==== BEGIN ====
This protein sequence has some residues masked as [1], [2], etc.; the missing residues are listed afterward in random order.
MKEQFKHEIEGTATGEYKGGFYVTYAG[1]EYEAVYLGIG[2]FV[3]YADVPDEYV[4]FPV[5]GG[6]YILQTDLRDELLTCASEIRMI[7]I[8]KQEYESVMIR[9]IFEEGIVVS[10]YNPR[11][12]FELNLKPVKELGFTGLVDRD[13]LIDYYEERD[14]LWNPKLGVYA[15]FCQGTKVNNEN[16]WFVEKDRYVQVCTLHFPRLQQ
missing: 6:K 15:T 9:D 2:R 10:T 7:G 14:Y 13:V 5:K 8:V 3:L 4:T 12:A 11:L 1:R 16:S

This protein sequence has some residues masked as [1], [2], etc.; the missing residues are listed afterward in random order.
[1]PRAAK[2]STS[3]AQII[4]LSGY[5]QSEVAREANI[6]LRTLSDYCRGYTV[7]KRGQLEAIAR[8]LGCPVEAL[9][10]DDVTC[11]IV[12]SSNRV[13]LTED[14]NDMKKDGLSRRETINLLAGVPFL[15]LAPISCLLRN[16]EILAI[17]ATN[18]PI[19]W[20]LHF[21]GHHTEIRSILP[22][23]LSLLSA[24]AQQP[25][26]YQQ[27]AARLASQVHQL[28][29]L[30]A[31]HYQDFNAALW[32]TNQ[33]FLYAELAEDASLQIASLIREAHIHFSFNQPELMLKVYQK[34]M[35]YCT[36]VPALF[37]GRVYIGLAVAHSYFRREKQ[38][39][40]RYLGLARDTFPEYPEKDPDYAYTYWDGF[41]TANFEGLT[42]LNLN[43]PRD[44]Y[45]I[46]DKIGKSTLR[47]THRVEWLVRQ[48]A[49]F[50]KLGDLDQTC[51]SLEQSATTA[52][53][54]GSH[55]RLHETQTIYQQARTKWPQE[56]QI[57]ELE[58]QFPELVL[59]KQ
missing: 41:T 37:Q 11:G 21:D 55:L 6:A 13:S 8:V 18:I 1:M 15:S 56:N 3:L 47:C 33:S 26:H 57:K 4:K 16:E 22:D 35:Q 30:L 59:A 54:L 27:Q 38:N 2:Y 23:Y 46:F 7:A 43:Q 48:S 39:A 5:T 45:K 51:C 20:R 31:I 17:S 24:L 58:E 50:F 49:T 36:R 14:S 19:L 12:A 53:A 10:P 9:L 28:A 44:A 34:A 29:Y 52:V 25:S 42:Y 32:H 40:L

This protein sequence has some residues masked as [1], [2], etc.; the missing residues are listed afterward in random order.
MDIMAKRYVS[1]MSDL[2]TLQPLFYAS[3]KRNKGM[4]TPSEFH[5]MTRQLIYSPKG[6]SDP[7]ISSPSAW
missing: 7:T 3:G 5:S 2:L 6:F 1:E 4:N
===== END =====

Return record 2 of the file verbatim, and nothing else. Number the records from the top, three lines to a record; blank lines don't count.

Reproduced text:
This protein sequence has some residues masked as [1], [2], etc.; the missing residues are listed afterward in random order.
[1]PRAAK[2]STS[3]AQII[4]LSGY[5]QSEVAREANI[6]LRTLSDYCRGYTV[7]KRGQLEAIAR[8]LGCPVEAL[9][10]DDVTC[11]IV[12]SSNRV[13]LTED[14]NDMKKDGLSRRETINLLAGVPFL[15]LAPISCLLRN[16]EILAI[17]ATN[18]PI[19]W[20]LHF[21]GHHTEIRSILP[22][23]LSLLSA[24]AQQP[25][26]YQQ[27]AARLASQVHQL[28][29]L[30]A[31]HYQDFNAALW[32]TNQ[33]FLYAELAEDASLQIASLIREAHIHFSFNQPELMLKVYQK[34]M[35]YCT[36]VPALF[37]GRVYIGLAVAHSYFRREKQ[38][39][40]RYLGLARDTFPEYPEKDPDYAYTYWDGF[41]TANFEGLT[42]LNLN[43]PRD[44]Y[45]I[46]DKIGKSTLR[47]THRVEWLVRQ[48]A[49]F[50]KLGDLDQTC[51]SLEQSATTA[52][53][54]GSH[55]RLHETQTIYQQARTKWPQE[56]QI[57]ELE[58]QFPELVL[59]KQ
missing: 41:T 37:Q 11:G 21:D 55:L 6:A 13:S 8:V 18:I 1:M 15:S 56:N 3:L 47:C 33:S 26:H 57:K 4:K 16:E 22:D 35:Q 30:L 59:A 54:L 27:Q 38:N 2:Y 23:Y 46:F 7:A 43:Q 48:S 39:A 5:T 45:K 51:C 20:R 31:I 17:S 24:L 58:E 50:F 49:T 36:R 14:S 19:L 12:A 53:A 10:P 9:L 28:A 44:A 34:A 29:Y 52:V 25:S 42:Y 32:H 40:L